A story doing the rounds over the last couple of days concerned the New York Times hiring an Asian-American woman by the name of Sarah Jeong to their editorial board. Jeong, who is usually pictured with bright red hair, is 30 years old and a graduate of both Berkeley and Harvard.
The trouble began when eagle-eyed Twitter users discovered Jeong had serious hang-ups about white people and wasn’t shy of airing them. For example:
And that’s just a tiny sample, her Twitter history going back years is littered with this stuff.
It wasn’t long before a mob formed demanding she be fired. However, a portion of this mob was made up of people who would ordinarily not want her sacked, but in a world where left-wing mobs can get people (e.g. Kevin Williamson) fired on what seems like a weekly basis, they decided to adopt their enemy’s tactics. The NYT was having none of it though, and issued this statement:
Our statement in response to criticism of the hiring of Sarah Jeong. pic.twitter.com/WryIgbaoqg
— NYTimes Communications (@NYTimesPR) August 2, 2018
Now this is pretty pathetic: as the many examples of Jeong’s tweets show, she was not “responding to harassment” and it is doubtful she regrets her behaviour (as if that was enough to stop a right-winger being lynched). However, I believe the NYT was right to stand behind her, only not for the silly reasons they give in that statement. What they should have said was this:
“We were of course fully aware of Sarah Jeong’s opinions expressed on Twitter – we are not complete morons, we do check this stuff. However, we see no reason to believe why such opinions make her unfit to serve on our editorial board, indeed we think they’re a sign she’ll fit right in. Therefore, she will assume her post as intended.”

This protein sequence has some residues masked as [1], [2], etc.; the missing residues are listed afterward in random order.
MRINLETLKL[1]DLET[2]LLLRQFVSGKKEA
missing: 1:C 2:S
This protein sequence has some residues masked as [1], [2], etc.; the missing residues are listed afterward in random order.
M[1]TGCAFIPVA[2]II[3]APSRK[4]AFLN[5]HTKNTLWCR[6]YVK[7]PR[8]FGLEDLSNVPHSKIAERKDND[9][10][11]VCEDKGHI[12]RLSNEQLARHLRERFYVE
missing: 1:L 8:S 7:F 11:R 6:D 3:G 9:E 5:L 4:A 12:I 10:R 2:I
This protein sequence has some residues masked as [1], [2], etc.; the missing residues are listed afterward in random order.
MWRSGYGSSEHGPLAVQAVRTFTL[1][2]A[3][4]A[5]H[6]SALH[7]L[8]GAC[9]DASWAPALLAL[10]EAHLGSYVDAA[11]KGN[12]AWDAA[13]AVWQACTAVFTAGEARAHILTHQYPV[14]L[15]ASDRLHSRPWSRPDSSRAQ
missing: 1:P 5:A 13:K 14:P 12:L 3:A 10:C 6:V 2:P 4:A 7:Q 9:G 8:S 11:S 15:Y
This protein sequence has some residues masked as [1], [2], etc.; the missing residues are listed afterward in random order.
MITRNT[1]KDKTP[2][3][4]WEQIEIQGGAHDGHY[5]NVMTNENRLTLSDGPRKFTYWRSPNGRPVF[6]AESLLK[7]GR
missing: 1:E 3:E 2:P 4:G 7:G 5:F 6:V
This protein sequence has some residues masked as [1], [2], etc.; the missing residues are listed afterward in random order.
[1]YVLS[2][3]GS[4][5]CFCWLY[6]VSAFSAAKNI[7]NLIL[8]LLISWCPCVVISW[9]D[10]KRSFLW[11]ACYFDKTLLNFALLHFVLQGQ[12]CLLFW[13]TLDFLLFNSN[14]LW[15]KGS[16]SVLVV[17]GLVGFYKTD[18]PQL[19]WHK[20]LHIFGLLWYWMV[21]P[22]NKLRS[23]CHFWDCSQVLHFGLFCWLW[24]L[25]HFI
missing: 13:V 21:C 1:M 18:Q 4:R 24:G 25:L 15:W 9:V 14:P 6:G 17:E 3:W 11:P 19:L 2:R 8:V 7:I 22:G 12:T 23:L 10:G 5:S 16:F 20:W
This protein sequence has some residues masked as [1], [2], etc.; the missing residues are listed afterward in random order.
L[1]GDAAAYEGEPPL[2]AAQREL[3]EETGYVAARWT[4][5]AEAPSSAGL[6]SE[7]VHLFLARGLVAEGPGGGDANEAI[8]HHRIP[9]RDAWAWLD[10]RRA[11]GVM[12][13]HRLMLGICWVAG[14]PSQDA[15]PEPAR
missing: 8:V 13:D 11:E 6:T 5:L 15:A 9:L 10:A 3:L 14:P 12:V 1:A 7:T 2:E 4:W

This would have the advantage of being absolutely true, and be a sign that the NYT management are at least prepared to stand by their decisions. Rather than howl with outrage at her appointment, people should just take it as a clear indication of what sort of outfit the NYT is and afford it a commensurate degree of respect. Firing Jeong won’t solve anything, the problem is she was hired in the first place; she’s merely a symptom of a much deeper malaise.
Sarah Jeong is an over-privileged idiot who sounds for all the world like she’s bitter over her high school crush taking a white girl to the prom instead of her. If she’s 30 now, I doubt she’ll ever grow up. But it was the NYT‘s decision to hire her in full knowledge of who she was, and they should either stand by that or the people responsible resign.